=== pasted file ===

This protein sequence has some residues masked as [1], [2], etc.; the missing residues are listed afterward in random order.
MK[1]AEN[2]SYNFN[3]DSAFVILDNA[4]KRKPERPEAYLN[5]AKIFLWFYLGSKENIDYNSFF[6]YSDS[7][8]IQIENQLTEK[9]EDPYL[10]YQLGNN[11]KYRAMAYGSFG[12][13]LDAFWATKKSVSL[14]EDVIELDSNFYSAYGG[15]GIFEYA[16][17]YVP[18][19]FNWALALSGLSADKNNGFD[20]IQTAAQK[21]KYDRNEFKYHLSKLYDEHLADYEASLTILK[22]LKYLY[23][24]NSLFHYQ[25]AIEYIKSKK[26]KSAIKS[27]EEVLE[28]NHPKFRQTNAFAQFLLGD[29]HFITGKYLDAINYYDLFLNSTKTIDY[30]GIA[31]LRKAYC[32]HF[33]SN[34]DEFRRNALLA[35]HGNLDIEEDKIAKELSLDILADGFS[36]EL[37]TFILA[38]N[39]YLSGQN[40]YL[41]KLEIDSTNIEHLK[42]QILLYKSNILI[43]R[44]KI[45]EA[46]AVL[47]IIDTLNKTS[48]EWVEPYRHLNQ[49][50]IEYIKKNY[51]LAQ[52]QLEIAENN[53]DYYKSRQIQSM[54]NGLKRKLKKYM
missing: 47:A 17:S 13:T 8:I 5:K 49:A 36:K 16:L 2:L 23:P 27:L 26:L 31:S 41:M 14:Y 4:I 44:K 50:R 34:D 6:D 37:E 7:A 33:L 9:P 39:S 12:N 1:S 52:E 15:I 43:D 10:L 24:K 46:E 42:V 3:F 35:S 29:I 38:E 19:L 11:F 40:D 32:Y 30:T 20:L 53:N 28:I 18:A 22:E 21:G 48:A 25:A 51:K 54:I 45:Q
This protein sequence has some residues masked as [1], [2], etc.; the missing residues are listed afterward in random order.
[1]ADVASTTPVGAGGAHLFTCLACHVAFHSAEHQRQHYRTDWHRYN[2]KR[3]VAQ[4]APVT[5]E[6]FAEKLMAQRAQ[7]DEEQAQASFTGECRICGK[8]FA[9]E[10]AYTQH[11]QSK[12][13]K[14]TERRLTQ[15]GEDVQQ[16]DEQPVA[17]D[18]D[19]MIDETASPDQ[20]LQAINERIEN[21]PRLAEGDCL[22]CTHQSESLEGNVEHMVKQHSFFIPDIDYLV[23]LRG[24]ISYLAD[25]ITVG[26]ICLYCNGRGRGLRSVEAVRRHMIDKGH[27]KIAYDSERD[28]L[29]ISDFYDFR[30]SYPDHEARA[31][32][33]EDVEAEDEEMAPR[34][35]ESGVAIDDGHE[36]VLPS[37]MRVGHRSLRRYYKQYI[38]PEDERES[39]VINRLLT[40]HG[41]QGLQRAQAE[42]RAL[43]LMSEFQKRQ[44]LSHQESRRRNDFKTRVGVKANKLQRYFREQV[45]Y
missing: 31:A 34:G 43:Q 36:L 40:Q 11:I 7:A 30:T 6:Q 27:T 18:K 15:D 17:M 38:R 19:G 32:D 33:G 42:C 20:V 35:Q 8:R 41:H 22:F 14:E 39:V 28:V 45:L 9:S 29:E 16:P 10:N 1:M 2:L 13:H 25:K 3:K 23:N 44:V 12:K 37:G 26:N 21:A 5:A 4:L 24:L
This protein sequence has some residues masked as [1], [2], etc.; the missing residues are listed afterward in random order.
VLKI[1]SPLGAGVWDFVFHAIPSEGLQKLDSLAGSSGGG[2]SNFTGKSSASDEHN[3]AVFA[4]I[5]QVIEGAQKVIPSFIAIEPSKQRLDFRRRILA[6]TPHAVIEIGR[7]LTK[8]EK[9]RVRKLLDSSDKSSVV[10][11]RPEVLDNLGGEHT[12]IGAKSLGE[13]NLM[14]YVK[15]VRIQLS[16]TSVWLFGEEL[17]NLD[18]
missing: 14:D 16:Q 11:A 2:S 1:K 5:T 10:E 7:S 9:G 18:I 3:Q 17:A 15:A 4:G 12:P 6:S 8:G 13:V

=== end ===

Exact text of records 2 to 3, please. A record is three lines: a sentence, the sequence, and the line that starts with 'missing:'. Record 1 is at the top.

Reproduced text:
This protein sequence has some residues masked as [1], [2], etc.; the missing residues are listed afterward in random order.
[1]ADVASTTPVGAGGAHLFTCLACHVAFHSAEHQRQHYRTDWHRYN[2]KR[3]VAQ[4]APVT[5]E[6]FAEKLMAQRAQ[7]DEEQAQASFTGECRICGK[8]FA[9]E[10]AYTQH[11]QSK[12][13]K[14]TERRLTQ[15]GEDVQQ[16]DEQPVA[17]D[18]D[19]MIDETASPDQ[20]LQAINERIEN[21]PRLAEGDCL[22]CTHQSESLEGNVEHMVKQHSFFIPDIDYLV[23]LRG[24]ISYLAD[25]ITVG[26]ICLYCNGRGRGLRSVEAVRRHMIDKGH[27]KIAYDSERD[28]L[29]ISDFYDFR[30]SYPDHEARA[31][32][33]EDVEAEDEEMAPR[34][35]ESGVAIDDGHE[36]VLPS[37]MRVGHRSLRRYYKQYI[38]PEDERES[39]VINRLLT[40]HG[41]QGLQRAQAE[42]RAL[43]LMSEFQKRQ[44]LSHQESRRRNDFKTRVGVKANKLQRYFREQV[45]Y
missing: 31:A 34:G 43:Q 36:L 40:Q 11:I 7:A 30:T 6:Q 27:T 18:K 15:D 17:M 38:R 19:G 32:D 33:G 42:C 20:V 35:Q 8:R 41:H 22:F 14:E 39:V 28:V 45:L 9:S 29:E 16:P 10:N 1:M 2:L 13:H 25:K 3:K 23:N 44:V 12:K 37:G 26:N 21:A 5:A 4:L 24:L
This protein sequence has some residues masked as [1], [2], etc.; the missing residues are listed afterward in random order.
VLKI[1]SPLGAGVWDFVFHAIPSEGLQKLDSLAGSSGGG[2]SNFTGKSSASDEHN[3]AVFA[4]I[5]QVIEGAQKVIPSFIAIEPSKQRLDFRRRILA[6]TPHAVIEIGR[7]LTK[8]EK[9]RVRKLLDSSDKSSVV[10][11]RPEVLDNLGGEHT[12]IGAKSLGE[13]NLM[14]YVK[15]VRIQLS[16]TSVWLFGEEL[17]NLD[18]
missing: 14:D 16:Q 11:A 2:S 1:K 5:T 10:E 7:S 9:G 18:I 3:Q 17:A 15:A 4:G 12:P 6:S 8:G 13:V